Happy Emmy Nomination Week!
This week’s announcement was great for new series (such as series nominees “The Marvelous Mrs. Maisel,” “GLOW,” and “Barry”) and returning series who were absent from last year’s Emmys (hello nomination leader “Game of Thrones” with 22 nominations). On the surface, things didn’t seem all that different. Last year’s nomination leaders – “Westworld” and “Saturday Night Live” – dipped only one nomination, each receiving 21 nominations.
However, we saw the Emmys move away from some of their old favorites quietly. “Modern Family” didn’t just drop out of Comedy Series for the first time. It got 0 nominations. More so, reboots didn’t catch on fire in the ways they were expected to. “Curb Your Enthusiasm” did the best with four nominations – Comedy Series, Comedy Actor (Larry David) and Comedy Guest Actors (Lin Manuel Miranda, Bryan Cranston). However, high profile reboots “Will & Grace” and “Roseanne” only walked away with a Supporting Actress nomination a piece for frequent winners Megan Mullally and Laurie Metcalf. They also brought in some tech nominations and a guest actress spot for Molly Shannon on “Will & Grace.” Still, this wasn’t the triumphant return some were predicting. Even “Twin Peaks” only squeaked writing, directing and tech nominations.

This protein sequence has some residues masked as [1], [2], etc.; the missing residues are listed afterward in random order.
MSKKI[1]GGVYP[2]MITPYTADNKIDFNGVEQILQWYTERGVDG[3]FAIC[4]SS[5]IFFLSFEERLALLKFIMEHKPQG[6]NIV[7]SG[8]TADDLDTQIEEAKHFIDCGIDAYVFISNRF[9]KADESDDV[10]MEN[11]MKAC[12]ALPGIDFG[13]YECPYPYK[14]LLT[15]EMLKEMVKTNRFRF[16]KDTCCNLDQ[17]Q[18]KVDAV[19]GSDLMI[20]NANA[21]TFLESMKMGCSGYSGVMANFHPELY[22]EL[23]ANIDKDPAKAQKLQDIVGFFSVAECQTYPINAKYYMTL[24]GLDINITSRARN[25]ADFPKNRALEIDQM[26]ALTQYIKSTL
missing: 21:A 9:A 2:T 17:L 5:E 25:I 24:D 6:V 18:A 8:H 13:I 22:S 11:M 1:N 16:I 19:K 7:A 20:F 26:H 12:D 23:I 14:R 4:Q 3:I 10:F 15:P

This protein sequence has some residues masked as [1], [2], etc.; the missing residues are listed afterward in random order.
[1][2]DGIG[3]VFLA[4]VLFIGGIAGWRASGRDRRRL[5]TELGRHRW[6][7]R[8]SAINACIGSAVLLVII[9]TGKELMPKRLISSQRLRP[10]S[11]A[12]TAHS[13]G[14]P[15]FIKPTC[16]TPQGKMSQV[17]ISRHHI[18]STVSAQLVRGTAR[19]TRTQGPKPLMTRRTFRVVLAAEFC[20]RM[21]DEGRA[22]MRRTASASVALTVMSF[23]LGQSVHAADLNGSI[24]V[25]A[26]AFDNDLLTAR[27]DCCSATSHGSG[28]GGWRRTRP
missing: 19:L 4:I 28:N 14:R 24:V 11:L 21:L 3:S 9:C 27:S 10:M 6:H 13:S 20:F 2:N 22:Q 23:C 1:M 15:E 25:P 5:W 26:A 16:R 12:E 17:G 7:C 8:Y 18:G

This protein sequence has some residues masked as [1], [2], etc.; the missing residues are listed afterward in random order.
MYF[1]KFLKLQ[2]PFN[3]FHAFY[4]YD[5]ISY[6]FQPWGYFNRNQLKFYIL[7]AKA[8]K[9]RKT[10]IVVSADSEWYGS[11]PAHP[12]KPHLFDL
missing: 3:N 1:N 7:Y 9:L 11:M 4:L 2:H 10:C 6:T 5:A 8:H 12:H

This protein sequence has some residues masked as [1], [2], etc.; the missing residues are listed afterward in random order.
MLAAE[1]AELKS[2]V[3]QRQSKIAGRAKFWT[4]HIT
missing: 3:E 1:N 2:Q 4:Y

Still, there was plenty to celebrate. See below for our top ten favorite surprise nominations from this morning:
Pamela Adlon (“Better Things”) for Best Actress in a Comedy